2012 was a tough year for spreadsheets.
First, the London Olympics accidentally sold 20,000 tickets to a swimming event that could only accommodate 10,000. According to The Telegraph, “a member of staff made a single keystroke mistake and entered ‘20,000’ into a spreadsheet rather than the correct figure of 10,000 remaining tickets.”
That same year, J.P. Morgan Chase lost over $2 billion due to a spreadsheet error, which was compounded because a single miscalculation was fed into other calculations.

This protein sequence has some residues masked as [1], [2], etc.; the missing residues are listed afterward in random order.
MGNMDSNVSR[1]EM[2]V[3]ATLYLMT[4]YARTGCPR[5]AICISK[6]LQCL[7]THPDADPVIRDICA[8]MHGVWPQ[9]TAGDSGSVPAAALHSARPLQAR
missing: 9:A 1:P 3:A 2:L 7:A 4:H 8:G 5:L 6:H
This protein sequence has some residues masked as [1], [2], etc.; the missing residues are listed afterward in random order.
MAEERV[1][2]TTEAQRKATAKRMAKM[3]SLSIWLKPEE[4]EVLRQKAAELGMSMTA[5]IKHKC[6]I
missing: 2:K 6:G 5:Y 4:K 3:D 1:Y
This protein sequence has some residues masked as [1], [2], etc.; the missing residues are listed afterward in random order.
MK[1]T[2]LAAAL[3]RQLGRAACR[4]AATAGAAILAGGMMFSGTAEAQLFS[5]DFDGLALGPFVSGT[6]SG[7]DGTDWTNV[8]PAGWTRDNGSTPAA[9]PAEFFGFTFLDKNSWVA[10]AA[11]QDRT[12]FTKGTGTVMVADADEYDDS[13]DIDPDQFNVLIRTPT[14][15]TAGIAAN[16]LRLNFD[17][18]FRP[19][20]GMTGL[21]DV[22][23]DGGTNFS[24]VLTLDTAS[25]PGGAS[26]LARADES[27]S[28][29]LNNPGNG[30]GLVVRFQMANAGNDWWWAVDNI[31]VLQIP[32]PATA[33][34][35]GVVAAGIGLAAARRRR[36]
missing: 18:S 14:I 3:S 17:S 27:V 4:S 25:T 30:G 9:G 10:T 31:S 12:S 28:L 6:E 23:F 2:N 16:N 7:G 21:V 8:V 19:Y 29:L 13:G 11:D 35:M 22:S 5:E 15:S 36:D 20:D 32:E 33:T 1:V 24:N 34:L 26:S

For many small businesses, Excel is the default choice for bookkeeping. It’s been around for ages, there are plenty of online tutorials and it’s easy to find sample accounting formulas. Best of all, you probably already have it.
And while Excel is a great place to start, the risk of broken formulas, misplaced data and lost files increases as your business grows. The more time you have to spend in a spreadsheet, the less time you have to focus on your business and the harder it will be to keep your books in order.
There’s a time and place for using spreadsheets, but if you’re still using Excel for your accounting, it’s time consider de-risking your bookkeeping.